Herd immunity approach ‘would see 800m infected’

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Rhoda Odhiambo BBC Africa Health, Nairobi

The Africa Centres for Disease Control (CDC) has warned that more than 800 million Africans could be infected with coronavirus, if the virus is allowed to spread deliberately with the aim of achieving herd immunity.

The projection is a worst case scenario.

This could put the lives of 8.4 million Africans at risk if immunity was to be achieved naturally, Africa CDC added.

Herd immunity is a situation in which a sufficient proportion of a population is immune to an infectious disease through vaccination and/or prior illness to make its spread from person to person unlikely.

Wessam Mankoula, the incident manager for Covid-19 at the Africa CDC, told the BBC that the risk of deliberately giving the virus an avenue to spread will come at a high human cost.

β€œIn a continent of more than 1.2 billion people, this will mean that we will let the infection get to between 720 – 840 million people to reach this herd immunity,” Dr Mankoula said.

“If we have a vaccine, we will be able to control infections. Without it, this will make our healthcare system vulnerable with a huge number of cases. Our hospitals will also be overwhelmed,” he added.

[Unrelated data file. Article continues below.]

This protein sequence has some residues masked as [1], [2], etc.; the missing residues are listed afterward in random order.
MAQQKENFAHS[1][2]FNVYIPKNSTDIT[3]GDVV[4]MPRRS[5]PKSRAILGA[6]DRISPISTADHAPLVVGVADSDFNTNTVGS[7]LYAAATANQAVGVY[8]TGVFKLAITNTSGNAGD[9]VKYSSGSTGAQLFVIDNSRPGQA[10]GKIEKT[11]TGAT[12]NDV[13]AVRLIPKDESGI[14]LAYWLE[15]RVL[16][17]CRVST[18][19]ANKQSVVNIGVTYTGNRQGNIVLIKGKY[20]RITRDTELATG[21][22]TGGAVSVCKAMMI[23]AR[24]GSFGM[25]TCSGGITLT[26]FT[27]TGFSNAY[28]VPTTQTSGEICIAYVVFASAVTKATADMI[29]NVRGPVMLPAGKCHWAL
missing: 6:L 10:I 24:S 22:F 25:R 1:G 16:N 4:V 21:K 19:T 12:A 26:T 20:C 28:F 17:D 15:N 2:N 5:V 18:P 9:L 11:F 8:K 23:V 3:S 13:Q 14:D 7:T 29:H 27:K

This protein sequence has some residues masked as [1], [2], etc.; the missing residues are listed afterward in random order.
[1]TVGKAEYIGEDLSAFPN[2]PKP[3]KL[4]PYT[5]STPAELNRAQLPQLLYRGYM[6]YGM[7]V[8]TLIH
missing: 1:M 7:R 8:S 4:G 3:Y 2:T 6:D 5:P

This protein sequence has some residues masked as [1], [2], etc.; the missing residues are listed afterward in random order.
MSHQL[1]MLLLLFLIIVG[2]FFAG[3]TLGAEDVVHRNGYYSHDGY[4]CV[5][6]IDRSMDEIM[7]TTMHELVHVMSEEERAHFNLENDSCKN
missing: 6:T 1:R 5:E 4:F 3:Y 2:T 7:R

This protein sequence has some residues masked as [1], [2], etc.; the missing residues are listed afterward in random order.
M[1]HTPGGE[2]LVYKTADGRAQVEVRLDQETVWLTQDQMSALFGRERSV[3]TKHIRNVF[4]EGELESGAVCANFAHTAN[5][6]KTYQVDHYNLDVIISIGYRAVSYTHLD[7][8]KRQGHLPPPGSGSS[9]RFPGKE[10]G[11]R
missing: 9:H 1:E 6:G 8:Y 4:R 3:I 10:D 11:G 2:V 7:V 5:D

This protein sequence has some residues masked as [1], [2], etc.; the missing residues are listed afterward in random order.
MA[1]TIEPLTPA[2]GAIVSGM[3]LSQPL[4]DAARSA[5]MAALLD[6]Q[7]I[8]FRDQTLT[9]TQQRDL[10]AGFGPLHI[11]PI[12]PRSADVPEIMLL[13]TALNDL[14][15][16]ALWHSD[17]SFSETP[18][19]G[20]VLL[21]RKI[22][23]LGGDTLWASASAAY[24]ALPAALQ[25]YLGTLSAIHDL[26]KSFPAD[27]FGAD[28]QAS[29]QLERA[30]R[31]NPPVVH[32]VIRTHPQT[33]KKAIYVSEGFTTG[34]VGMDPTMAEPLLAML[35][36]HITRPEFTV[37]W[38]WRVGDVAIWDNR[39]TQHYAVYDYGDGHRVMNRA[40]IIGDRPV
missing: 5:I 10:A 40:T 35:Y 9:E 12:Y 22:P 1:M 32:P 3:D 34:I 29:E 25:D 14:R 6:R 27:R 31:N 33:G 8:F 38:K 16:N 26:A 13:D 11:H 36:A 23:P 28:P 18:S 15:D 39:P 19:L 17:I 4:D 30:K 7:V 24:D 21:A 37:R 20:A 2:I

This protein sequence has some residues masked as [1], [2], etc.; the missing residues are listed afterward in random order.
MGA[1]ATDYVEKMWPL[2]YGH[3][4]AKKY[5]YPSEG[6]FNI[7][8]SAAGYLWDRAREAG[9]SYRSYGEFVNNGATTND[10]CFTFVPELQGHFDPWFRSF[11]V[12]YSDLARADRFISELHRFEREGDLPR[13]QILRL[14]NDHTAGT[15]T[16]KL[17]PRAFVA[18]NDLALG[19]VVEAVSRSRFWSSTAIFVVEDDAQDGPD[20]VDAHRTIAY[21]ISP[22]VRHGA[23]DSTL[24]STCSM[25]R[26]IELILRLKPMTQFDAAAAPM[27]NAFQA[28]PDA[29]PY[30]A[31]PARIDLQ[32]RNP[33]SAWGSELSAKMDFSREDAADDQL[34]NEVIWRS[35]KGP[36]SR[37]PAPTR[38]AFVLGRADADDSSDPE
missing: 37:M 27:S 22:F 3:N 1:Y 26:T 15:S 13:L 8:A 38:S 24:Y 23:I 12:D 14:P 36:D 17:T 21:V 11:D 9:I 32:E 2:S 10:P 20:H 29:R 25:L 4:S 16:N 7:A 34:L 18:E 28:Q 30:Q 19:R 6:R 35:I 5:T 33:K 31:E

More than 1.5 million people have been exposed to coronavirus in Africa.

World Health Organization (WHO) chief Tedros Adhanom told journalists on Monday that relying on obtaining herd immunity naturally would be scientifically and ethically problematic.

“Herd immunity is achieved by protecting people from a virus, not by exposing them to it,” he said.

“Never in the history of public health has herd immunity been used as a strategy for responding to an outbreak, let alone a pandemic.”

The WHO says for immunity to be achieved, at least between 60% to 70% of the population would need to be immune to the virus.

Both the Africa CDC and the WHO say the continent has done well in dealing with the pandemic. They attribute this to the strict lockdowns that were imposed at the early stages of the pandemic.